Styrian Hysteria – Race weekend number 2

After another weekend watching 7+ hours of F1 coverage, I’d love to be able to say that I’ve grasped all of the rules and can understand the timings board which hovers on my TV screen, but unfortunately the stats of F1 still remain a cryptic code to me. I’ll admit that I was expecting there to be more retirements and crashes in this race (my first impression of F1 was just pure chaos), but that’s not to say there wasn’t enough drama.

It was terrifying watching the cars slide across lakes on track during the wet qualifying sessions. With such poor visibility and lack of traction at times, it’s a miracle they made it around for one lap. I don’t understand how it is physically possible for the drivers to be setting personal bests and I personally think that the racing should be called off when the conditions are so dangerous. I know that’s an unpopular opinion, and it reminds me of the scene in ‘Rush’ where Nikki Lauda tries to get a race cancelled but faces backlash for it. As Martin Brundle said:

“It is completely instinctive driving. The bravery you need to drive in these conditions shows whether you really want to be a racing driver or not.”

So, after Hamilton pulled off a god-like fastest lap to win P1, I would agree with Toto Wolff’s comment that it was like “seeing a unicorn”. I was also surprised to hear that Gasly enjoys
driving in the rain because of the added adrenaline rush and his experience with harsh weather during his karting days.

Thankfully the weather cleared up for race day, but that didn’t stop the two Ferrari boys having a clumsy accident which caused both of them to be out of the race. I can’t imagine how Ferrari are feeling to be losing out on so many points which they would usually be contending for, if not winning. I can’t comment on the engine issues because I’m not a mechanic, but I would like to offer my opinion that the rivalry between LeClerc and Vettel needs to be stamped out. Although Charles later apologised for his driving error and race control didn’t investigate the incident, I think that there is a bigger issue at play. How can you avoid aggressive driving from both drivers when one is dying to prove his worth as a fairly new member of Ferrari, and the other is fighting to show any prospective teams he’s worth signing in 2021 whilst trying to keep up with the young blood of LeClerc?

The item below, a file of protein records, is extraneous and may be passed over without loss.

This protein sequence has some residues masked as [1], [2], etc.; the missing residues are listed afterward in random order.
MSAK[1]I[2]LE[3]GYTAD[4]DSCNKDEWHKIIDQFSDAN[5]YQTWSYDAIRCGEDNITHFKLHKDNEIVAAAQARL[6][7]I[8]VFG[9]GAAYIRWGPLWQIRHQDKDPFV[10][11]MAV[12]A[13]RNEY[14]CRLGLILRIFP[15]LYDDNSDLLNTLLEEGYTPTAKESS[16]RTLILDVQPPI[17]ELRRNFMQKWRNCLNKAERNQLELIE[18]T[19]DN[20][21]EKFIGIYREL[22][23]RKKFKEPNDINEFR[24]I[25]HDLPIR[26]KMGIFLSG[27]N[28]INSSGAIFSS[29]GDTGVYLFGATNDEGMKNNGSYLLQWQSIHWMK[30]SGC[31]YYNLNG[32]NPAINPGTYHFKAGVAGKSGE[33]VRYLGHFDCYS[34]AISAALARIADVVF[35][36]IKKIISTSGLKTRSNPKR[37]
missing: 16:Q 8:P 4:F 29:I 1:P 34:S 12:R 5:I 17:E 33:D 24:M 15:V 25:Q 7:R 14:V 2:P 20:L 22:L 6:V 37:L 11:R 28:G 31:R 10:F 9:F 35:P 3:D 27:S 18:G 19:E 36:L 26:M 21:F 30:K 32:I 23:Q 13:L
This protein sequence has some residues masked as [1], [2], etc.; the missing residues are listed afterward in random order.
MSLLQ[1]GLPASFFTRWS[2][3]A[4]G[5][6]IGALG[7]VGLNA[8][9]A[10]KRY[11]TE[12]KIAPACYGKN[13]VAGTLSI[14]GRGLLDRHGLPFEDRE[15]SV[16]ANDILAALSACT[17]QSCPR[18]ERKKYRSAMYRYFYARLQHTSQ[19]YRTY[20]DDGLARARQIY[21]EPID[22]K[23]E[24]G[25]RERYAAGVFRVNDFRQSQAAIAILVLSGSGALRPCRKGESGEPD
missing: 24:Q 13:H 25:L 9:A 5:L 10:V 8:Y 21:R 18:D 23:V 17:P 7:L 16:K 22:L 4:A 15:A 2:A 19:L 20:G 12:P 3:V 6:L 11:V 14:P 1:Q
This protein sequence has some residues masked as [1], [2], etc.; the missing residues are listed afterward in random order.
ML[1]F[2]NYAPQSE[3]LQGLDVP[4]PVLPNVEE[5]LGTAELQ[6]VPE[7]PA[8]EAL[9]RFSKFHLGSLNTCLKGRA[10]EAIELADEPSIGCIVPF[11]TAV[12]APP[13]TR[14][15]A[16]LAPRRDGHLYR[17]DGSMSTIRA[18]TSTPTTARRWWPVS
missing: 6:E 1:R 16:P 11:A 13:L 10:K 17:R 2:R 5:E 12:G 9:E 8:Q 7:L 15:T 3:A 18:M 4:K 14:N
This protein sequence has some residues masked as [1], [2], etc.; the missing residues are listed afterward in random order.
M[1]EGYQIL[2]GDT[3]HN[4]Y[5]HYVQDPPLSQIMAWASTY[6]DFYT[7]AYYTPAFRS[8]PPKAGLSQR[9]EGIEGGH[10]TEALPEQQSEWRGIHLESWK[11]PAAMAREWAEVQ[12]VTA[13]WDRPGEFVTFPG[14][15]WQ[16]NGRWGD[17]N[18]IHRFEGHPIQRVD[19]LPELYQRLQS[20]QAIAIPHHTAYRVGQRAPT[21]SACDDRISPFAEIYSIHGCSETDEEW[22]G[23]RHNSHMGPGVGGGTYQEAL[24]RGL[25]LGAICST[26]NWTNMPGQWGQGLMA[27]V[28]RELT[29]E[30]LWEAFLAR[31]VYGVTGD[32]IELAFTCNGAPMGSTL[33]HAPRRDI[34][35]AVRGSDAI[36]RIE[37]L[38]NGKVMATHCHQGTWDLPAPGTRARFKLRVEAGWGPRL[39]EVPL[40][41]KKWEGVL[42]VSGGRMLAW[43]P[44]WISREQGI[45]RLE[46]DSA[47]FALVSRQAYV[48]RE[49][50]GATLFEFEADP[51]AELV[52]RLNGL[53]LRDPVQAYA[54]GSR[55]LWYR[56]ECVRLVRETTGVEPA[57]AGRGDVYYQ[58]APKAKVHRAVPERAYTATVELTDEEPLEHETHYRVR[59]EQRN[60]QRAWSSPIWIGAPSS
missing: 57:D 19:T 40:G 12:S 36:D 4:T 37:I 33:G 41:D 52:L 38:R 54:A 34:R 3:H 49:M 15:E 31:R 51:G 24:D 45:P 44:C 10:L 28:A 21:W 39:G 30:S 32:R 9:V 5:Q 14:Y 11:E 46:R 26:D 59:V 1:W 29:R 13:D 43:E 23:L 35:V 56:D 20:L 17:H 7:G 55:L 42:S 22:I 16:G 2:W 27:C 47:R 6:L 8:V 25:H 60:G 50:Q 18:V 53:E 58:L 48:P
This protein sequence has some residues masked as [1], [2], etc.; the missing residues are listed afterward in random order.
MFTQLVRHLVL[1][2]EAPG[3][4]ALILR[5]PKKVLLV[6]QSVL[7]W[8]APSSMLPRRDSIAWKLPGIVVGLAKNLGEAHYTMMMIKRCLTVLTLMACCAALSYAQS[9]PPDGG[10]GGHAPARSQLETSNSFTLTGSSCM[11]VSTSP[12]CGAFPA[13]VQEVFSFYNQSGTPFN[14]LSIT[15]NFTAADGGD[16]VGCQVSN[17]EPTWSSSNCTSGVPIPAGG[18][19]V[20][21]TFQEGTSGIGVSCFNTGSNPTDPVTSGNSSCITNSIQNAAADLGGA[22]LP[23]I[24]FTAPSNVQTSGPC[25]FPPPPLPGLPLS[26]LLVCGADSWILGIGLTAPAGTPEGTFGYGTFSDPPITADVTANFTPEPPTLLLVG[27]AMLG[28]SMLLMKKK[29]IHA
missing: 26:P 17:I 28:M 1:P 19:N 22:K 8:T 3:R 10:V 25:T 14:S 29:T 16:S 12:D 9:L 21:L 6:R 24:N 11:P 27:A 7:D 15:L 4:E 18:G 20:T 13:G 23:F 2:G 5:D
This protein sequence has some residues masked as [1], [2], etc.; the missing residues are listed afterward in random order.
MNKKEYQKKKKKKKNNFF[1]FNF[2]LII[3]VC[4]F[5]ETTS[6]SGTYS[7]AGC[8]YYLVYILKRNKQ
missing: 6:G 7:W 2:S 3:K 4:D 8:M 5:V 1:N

It’s not just these two drivers who were tangled up in a race between themselves, as I couldn’t help but notice at one point of the race there were five teams whose drivers were stuck with each other. Williams, HAAS, Alpha Tauri, Racing point and Renault all seem to have drivers which are fairly well-matched as teammates. This could potentially create less tension and room for errors like the ones seen with Ferrari (or maybe there is a different reason for this happening which I’m just not aware of as a newbie to the sport). Saying that, things did get a bit dicey towards the end with both Renault drivers trying to fend off Stroll’s advances.

My top two impressive drives were at the hands of Norris and Perez, who both pulled off some sleek overtakes and ended up in the top 6. Without providing too much race analysis, I do think that Max Verstappen missed out on the potential for a higher finish this weekend.

The spin on his last corner during qualifying, plus the damage sustained to his front wing during the race meant that he lost precious seconds, but he also did an incredible job of defending his position from Bottas for so long.

As of yet we don’t know how many total points are available because it’s unknown how many races there will be this season – how exciting! It is clear however, that Mercedes are currently dominating the grid and I’m sure they are loving the lack of pressure from Ferrari. I’m looking forward to seeing who can challenge them this year, as I think there are quite a few wild card drivers on the grid at the moment.

Things to research before next weekend:
DRS zones
Trophy robots

Thanks for reading!

– Sophie Middleton @‪MotorsportSoph